Summer Holiday in Cornwall : 10 places to see

Summer time is high season in Cornwall and it is bursting with activity. Our trip there started with a very early drive from London. As I am unfamiliar with the roads, I do not like to rush, especially with my family in tow.

We booked a gorgeously located cottage beside Acton Castle way in advance, basically, as soon as we decided where we are going. Orchard Cottage offers amazing access to the coast, view of St Michael’s Mount and of course enough space for us to relax and enjoy. The owners of this cottage are very nice and helpful and the cottage is clean and well maintained. Our favourite spot is the tower with it’s views of the coast.

Path towards Orchard Cottage

Cudden Point, view from the Orchard Cottage.

Once the accommodation is sorted, what’s there to see in Cornwall? These are the places we saw on our 8-day holiday in Cornwall…

1. St Michael’s Mount

St Michael’s Mount is a medieval castle on an island off the coast of Marazion. It is managed by the National Trust and is still a home of the St Aubyn family. It is an awe-inspiring place, steeped in legend and history, stunning buildings and amazing views. Definitely worth a visit.

2. Mousehole village

Mousehole is a small fishing village 2.5miles south of Penzance. We stopped by here on our way to Land’s End. It is charming and characterful, great for a wander. There are galleries, charming cottages, small shops and restaurants. Beware if you drive a big car (an estate or SUV), the streets are small and narrow and there’s a regular bus service that needs your patience and cooperation. 🙂

Land’s End

3. Land’s End

Land’s End is the most westerly point of mainland Cornwall and England and it’s been a magnet for visitors for hundreds of years. It boasts of the UK’s most beautiful coastal landscapes, amazing wildlife, family friendly paths, shops, restaurants and entertainment.

4. Tintagel Castle

Tintagel Castle is inextricably linked with the legend of King Arthur, for centuries this dramatic castle (ruins) and coastline has fired the imaginations of writers, artists and even the brother of a king. The descent and climb to the top of the hill is a very interesting experience and well, fun for the children. In spring next year, they’ll open a brand new hanging bridge that should make this very interesting place easily accessible. Please note, the parking area in the village is big but it is far from the castle parking. The signage is misleading.

Falmouth Maritime Museum

5. Falmouth Maritime Museum and Pendennis Castle

We initially planned a day trip to St Ives, we left early so we can find parking etc… However, it was so congested we decided to go somewhere else and that’s Falmouth. We used the Park and ride service which involved taking a short boat trip which was awesome. The museum is full of interesting regular exhibits plus the Tattoos and Capt Bligh. Also, there’s a gorgeous view of the harbour from the back.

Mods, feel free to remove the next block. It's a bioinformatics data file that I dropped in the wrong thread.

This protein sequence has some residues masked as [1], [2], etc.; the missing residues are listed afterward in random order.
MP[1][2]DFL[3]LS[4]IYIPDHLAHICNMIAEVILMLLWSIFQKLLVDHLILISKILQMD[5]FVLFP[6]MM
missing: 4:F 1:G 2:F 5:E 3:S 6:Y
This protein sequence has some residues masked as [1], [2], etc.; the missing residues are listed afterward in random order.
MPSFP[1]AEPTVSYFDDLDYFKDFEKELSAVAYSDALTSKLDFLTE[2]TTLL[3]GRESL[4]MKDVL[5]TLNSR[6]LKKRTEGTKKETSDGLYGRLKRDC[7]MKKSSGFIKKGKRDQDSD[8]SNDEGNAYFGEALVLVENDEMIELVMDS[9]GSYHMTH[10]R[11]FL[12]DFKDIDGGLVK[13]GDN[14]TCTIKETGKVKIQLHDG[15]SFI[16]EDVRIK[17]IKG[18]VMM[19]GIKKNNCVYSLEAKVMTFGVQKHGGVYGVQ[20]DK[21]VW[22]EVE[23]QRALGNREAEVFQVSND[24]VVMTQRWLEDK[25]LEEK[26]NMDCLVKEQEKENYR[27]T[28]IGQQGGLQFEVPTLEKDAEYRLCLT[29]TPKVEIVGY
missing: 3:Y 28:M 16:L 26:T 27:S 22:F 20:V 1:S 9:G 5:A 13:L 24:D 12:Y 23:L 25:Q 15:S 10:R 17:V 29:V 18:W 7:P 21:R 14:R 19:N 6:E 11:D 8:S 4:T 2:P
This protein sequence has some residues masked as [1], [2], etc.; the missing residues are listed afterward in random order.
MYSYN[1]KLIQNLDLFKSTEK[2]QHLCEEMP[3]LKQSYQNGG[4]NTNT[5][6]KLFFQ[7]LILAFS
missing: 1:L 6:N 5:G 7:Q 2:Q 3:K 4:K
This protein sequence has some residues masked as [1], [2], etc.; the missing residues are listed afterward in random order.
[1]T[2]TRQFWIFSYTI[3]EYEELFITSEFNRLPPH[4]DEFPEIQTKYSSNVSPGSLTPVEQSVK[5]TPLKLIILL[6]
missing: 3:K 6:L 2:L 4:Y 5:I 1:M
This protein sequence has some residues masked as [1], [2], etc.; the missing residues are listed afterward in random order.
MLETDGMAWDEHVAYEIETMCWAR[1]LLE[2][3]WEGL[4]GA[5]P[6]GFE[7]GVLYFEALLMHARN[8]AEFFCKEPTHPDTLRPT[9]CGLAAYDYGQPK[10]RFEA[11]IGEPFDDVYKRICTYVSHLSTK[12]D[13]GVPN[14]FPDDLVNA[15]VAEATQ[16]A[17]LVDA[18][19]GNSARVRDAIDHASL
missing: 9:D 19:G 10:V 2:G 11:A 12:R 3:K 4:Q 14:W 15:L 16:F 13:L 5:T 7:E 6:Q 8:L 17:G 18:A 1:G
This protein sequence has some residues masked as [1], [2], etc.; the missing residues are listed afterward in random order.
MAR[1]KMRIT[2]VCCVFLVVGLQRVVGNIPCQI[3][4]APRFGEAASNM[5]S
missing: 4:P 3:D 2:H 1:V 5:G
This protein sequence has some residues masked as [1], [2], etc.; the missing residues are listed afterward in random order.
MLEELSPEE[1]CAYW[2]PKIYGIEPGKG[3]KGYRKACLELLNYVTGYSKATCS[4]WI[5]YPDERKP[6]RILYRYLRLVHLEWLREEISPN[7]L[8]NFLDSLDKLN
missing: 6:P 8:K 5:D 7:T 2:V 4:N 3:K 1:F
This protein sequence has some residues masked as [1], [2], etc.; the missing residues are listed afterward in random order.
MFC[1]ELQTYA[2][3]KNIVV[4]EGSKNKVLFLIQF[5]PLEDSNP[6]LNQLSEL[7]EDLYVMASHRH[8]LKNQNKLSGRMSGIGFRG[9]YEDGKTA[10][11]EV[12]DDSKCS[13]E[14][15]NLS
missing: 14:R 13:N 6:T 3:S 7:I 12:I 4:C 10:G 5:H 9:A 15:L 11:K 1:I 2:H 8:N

Afterwards, we walked up the hill to Pendennis Castle. They had a re-enactment that day so it was very busy. Pendennis Castle is built for Henry VIII and managed by the English Heritage.

Pendennis Castle

6. Eden Project

The Eden Project is a very big, very diverse garden and a lot of fun to explore. Under these domes are plantlife from other parts of the world, they also have stories of how people for those far off places live and use what’s around them to thrive. My favourite part? Is the big one with the bananas local to my country, the Philippines. They had ripe ones so I cheekily asked if I could buy them. Unfortunately, it’s not possible as their chef want to experiment with them. I told one of the caretakers the many things we make with those “Saba” bananas… Barbeque on a stick without skin and a brush of margarine, coat with sugar and fry, boil them when they are ripe, make cakes when they are not ripe, or boil them when not ripe and eat with anchovy…

7. Telegraph Museum,

The tiny Cornish village of Porthcurno was once the heart of international telecommunications, boasting the largest telegraph station in the world. Today, the Telegraph Museum Porthcurno is a vibrant and captivating heritage attraction. There are great exhibits and interactive activities.

Porthcurno Beach

Please note, this is very close to the  Minack Theatre. Just continue on to The Valley (name of the road) and you’ll find the theatre parking. It is a very small and steep road. The Telegraph Museum parking lot is also used by the beach goers so, go there early.

8. Minack Theatre

The Minack Theatre is one of the most famous outdoor theatres in the world. It is a stunning setting for performers as imagined by owner of the Minack House Rowena Rode. It is a true labour of love that local and tourists still enjoy today.

Cudden Point

9. Cudden Point- Piskies Cove Coastal Walk

This is a beautiful and easy coastal walk directly accessible from the cottage. I am not really a “walker”, I prefer to drive to places. However, as this is just below where we are staying, it is worth a try and we were not disappointed.

Piskies Cove

Lizard Point

10. Kynance Cove- Lizard Point Coastal Walk

The Kynance Cove and Lizard Point coastal walk is roughly a 9km walk and should take roughly 3 hours. However, the allocated day to visit is not very nice, it rained and it was cold. So, we decided to drive there. The parking areas are not far from the picturesque spots so it was a relief when it started to rain hard. Despite the dull weather, it was a great outing which ended with some nice hot meals from the restaurant at Lizard Point.

Kynance Cove

What do you think of these ten places to visit in Cornwall? Have you been to any of them? Let us know in the comments below.